Realignment had differing effects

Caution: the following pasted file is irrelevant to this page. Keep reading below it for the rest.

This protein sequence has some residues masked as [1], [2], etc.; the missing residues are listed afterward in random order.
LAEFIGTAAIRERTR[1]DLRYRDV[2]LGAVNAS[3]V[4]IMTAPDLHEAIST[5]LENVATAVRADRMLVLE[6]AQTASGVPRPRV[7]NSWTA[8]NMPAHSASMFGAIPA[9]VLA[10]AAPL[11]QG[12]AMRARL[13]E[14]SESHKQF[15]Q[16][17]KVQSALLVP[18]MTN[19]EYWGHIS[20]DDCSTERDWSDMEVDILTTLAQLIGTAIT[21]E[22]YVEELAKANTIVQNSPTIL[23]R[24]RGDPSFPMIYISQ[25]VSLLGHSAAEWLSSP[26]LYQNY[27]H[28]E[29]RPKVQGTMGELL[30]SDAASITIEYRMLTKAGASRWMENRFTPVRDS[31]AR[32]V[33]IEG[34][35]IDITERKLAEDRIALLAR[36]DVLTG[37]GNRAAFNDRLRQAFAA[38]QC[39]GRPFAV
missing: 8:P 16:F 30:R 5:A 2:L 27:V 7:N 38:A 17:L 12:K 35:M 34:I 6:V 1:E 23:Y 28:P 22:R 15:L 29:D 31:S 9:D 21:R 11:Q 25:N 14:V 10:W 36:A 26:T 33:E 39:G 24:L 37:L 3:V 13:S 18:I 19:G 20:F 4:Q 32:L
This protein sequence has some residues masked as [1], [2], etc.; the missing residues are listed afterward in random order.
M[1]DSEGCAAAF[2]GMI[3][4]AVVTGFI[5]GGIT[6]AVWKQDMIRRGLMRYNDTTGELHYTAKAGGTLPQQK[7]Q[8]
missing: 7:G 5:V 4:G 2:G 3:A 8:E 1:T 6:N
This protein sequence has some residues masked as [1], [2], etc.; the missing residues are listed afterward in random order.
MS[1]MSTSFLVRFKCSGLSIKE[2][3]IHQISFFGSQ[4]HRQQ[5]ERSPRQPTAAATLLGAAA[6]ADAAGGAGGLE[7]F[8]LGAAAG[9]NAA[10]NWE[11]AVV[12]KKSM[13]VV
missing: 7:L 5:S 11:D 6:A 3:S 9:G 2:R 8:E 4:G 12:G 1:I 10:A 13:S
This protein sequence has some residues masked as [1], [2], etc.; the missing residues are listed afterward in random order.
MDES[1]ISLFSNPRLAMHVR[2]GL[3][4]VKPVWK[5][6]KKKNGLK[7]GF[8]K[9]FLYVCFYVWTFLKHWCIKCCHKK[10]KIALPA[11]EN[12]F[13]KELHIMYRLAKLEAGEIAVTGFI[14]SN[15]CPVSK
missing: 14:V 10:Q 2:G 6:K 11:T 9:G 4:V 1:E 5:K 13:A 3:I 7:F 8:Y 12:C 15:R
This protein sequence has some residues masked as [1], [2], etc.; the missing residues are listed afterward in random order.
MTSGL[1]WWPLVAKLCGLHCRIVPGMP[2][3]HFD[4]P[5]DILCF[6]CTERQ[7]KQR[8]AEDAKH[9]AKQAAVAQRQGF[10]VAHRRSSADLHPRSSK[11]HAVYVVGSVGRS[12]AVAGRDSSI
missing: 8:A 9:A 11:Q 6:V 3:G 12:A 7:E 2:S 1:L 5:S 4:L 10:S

Different conferences, familiar foes. That situation aptly describes Sunday's regular-season opener between the Oakland Raiders and Seattle Seahawks at the Oakland Coliseum. Now they meet as opponents from different conferences for the first time in NFL history now that realignment has taken effect since the Houston Texas have joined the league. The Seahawks are back in the NFC West, where they spent their inaugural season in 1976, after a 23-year stint in the AFC West. "It gets us into the AFC West mode even though they're in a different conference," Raiders wide receiver Tim Brown said. Both clubs were affected differently by realignment. For the Raiders, things changed very little because they will still play Denver, Kansas City and San Diego twice per season. The Raiders, who have won the last two AFC Western Division titles, chances for three-peating are not easier or harder. The Raiders and Seattle have split the last 16 regular season meetings since 1994. Oakland, however, may benefit from not having to travel once a season to Seattle, where it lost four of the last five seasons. Seattle, however, may be hard-pressed to improve on last season's 9-7 record after joining the NFC West, which includes St. Louis, San Francisco and Arizona. St. Louis and San Francisco combined for a 26-6 record a year ago. The Seahawks have question marks in both the secondary and the pass rush, not a good combination in a division that features quarterbacks Kurt Warner (St. Louis) and Jeff Garcia (San Francisco) and receivers Isaac Bruce (St. Louis), Torry Holt (St. Louis), Terrell Owens (San Francisco) and David Boston (Arizona).

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